When growth isn't a dirty word

April 06, 1995

Growth, like beauty, is in the eye of the beholder. Or, to paraphrase another cliche, one man's suburban sprawl is another's income stream.

Baltimore County Executive C.A. Dutch Ruppersberger III bemoans the fact that his jurisdiction recorded the third slowest growth in income tax revenue in Maryland last year: 1.9 percent. Income tax receipts in similarly sized and urbanized Prince George's County grew twice as fast, at 4.3 percent.

Mr. Ruppersberger's lament that his county is taking a drubbing in the marketplace as middle-class home buyers head to Harford and Carroll counties and southern Pennsylvania is, ironically, the mirror image complaint about growth voiced by residents and politicians in those places.

Growth -- or more specifically, slowing it -- remains the hot political issue in all of Maryland's newer suburban counties around Baltimore and Washington, coursing 100 miles from the Mason-Dixon Line to the lower Potomac basin. But there's something more problematic than growth: too little of it, or too little of it with ample income.

Baltimore County is gaining residents, but many are lower-income families migrating from Baltimore City. The county, in turn, is losing higher-income residents to more distant suburbs. Some 55,000 Baltimoreans moved to Baltimore County from 1980 to 1992, but that was nearly offset by the 37,000 county residents who left for neighboring jurisdictions. Also, as long-time Baltimore countians age into retirement, their incomes drop.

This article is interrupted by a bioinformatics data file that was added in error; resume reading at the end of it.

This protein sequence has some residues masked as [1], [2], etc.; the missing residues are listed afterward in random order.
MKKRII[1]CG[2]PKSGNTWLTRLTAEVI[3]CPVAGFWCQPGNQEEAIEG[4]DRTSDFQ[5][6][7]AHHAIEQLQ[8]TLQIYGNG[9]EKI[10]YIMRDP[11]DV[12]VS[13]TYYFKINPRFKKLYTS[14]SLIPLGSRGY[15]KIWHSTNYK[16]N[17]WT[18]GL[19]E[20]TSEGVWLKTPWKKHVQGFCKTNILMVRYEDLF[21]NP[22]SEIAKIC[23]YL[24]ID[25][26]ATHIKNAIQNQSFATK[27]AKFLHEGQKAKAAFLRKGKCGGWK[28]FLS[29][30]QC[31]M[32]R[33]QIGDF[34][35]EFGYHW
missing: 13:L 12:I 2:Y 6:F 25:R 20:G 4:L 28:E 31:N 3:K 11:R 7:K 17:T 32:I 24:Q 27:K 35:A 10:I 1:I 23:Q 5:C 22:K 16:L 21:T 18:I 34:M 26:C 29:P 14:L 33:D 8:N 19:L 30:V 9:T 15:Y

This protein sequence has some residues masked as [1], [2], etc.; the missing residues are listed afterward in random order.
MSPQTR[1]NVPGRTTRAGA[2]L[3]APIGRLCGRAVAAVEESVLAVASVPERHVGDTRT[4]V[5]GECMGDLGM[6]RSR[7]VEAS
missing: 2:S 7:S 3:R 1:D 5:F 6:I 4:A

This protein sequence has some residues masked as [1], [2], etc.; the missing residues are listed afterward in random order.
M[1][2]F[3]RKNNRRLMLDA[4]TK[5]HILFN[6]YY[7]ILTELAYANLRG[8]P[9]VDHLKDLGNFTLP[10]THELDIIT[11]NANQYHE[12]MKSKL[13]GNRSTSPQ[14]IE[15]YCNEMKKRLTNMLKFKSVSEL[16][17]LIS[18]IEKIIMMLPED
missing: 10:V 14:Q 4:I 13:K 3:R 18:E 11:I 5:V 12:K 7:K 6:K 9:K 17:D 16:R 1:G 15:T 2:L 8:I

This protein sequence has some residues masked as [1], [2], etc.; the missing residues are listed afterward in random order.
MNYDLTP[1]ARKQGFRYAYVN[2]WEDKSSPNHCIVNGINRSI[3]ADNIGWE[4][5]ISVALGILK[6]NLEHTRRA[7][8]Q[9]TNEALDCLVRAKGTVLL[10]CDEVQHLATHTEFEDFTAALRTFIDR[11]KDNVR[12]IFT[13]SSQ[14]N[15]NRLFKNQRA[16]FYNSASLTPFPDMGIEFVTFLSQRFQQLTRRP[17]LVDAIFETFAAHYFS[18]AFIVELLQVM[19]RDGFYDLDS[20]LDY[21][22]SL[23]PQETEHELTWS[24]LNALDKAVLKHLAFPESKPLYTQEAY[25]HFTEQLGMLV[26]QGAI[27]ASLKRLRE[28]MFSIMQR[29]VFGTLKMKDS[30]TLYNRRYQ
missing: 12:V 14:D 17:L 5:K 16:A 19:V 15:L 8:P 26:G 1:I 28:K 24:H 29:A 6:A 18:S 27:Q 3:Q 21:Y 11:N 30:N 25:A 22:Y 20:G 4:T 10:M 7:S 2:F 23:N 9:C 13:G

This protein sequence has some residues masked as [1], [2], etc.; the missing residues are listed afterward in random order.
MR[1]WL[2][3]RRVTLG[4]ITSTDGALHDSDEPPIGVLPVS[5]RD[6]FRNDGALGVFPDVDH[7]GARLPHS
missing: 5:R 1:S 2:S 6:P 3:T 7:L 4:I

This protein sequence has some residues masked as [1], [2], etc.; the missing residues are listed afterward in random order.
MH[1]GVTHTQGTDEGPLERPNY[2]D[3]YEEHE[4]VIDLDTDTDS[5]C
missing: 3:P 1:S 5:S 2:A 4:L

In 1960, the median family income in Baltimore County was $7,098 -- 15 percent greater than the Baltimore region as a whole (it was the area's top jurisdiction in income then), 13 percent greater than the state average and 25 percent greater than the national average. Fast-forward to 1990 and the county looks decidedly worse. Its median household income of $44,502 was only 5 percent greater than the regional average (better only than the city), 1 percent less than the state average and 15 percent greater than the national median.

For that reason, the county lawmakers' securing of $2 million in Gov. Parris Glendening's second supplementary budget last week for infrastructure in Owings Mills is important. The county itself has budgeted $28 million for roads, parks, water and sewer in that town center area over the next three years.

With its fashionable shopping mall and Metro line, Owings Mills may be the county's best bet into the next century to retain and attract families with higher incomes, who might be enticed otherwise by Howard or Anne Arundel counties. That, in turn, should generate more revenue the county can use to help rejuvenate its older neighborhoods with the hope that those will be more attractive to young families in the future.

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